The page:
Following the failure of the June Offensive morale in the army fell rapidly. Increasing numbers of soldiers deserted. Others lost their loyalty to the government.
Shortages continued and there was widespread unrest in Petrograd between the 3rd and 6th of July. Sailors from Kronstadt protested in the city. Soldiers joined them. Soon thousands of protesters awaited instructions from the Petrograd Soviet and the Bolsheviks.
However, there was little in the form of direction from Socialist Revolutionaries. Lenin did not take advantage of the situation, perhaps because only small numbers of soldiers and sailors actively supported the Bolsheviks.
The uprising was suppressed by loyal troops who were brought in by the Provisional Government. A number of Bolshevik leaders, including Trotsky, were arrested. Lenin fled to Finland.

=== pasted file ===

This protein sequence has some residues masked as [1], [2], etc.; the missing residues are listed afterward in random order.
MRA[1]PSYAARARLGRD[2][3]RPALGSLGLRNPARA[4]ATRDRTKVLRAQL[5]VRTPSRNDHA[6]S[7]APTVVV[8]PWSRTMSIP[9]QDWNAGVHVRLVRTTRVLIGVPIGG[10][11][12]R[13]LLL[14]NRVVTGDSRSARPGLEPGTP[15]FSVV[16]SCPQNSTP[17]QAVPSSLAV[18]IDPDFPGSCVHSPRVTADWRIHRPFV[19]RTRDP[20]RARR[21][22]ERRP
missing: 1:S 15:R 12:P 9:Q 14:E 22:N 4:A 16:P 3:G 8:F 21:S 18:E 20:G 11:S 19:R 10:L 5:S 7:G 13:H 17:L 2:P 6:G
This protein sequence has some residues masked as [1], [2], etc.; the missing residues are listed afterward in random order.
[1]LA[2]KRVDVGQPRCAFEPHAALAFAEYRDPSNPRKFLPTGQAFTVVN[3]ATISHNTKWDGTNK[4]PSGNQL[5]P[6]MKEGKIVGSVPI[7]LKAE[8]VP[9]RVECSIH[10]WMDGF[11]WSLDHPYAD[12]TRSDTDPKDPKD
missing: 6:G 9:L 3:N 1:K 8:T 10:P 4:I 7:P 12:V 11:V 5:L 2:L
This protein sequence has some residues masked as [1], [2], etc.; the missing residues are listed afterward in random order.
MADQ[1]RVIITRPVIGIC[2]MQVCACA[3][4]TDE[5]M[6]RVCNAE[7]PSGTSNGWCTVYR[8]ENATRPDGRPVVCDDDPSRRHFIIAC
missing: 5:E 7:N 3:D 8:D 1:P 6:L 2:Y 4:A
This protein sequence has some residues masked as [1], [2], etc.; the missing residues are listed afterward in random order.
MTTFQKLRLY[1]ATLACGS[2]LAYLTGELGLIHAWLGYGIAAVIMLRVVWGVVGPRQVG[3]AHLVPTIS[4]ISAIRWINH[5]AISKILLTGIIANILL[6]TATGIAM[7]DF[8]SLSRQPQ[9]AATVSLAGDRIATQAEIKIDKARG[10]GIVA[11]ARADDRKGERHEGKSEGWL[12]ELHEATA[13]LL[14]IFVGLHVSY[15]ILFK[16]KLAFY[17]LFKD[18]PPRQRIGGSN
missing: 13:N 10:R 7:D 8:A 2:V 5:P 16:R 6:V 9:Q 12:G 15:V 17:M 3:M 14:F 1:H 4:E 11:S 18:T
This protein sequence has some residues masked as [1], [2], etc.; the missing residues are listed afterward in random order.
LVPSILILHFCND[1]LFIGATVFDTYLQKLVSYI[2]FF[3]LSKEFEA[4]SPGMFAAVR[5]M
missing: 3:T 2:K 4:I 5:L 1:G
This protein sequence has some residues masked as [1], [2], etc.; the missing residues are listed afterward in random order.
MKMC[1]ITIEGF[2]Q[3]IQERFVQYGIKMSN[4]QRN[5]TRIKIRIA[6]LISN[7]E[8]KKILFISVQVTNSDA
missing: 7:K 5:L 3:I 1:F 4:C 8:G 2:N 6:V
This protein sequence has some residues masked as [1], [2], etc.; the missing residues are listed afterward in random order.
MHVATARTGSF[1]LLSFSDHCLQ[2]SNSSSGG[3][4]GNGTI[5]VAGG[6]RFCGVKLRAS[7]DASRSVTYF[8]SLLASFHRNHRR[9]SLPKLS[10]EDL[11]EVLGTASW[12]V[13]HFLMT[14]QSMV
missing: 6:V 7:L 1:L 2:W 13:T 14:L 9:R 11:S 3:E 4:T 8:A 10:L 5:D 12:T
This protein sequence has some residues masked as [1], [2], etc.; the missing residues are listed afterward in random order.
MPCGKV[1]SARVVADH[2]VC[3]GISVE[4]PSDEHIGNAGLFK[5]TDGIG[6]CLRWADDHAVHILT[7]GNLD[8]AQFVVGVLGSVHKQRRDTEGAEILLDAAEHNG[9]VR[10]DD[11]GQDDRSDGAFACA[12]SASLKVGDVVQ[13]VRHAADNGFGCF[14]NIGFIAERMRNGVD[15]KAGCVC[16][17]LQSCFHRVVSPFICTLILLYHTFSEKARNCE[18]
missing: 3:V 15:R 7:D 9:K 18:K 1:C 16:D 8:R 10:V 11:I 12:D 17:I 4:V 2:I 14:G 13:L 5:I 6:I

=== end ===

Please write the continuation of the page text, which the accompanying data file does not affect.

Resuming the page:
In August 1917, Lavr Kornilova, a Russian General, made an attempt to seize power for himself. His army advanced on Petrograd. The Provisional Government, now under the leadership of Alexander Kerensky, seemed powerless to stop him. Kerensky called on the Petrograd Soviet to defend the city. This meant arming the Soviet - a move that would not be easy to reverse.
Under Trotsky's direction, the Red Guards organised the defence of the city. Bolshevik agents infiltrated Kornilov's troops and encouraged them to desert. The Bolsheviks also organised strikes by railway workers - disrupting Kornilov's supplies and communications. By the end of the month, Kornilov had been relieved of his command and put under arrest.
An important result of the Kornilov Revolt was a marked increase in support for the Bolsheviks. They were seen to have saved the revolution from a loyal Tsarist general. By September, the Bolsheviks had gained control of the Petrograd Soviet.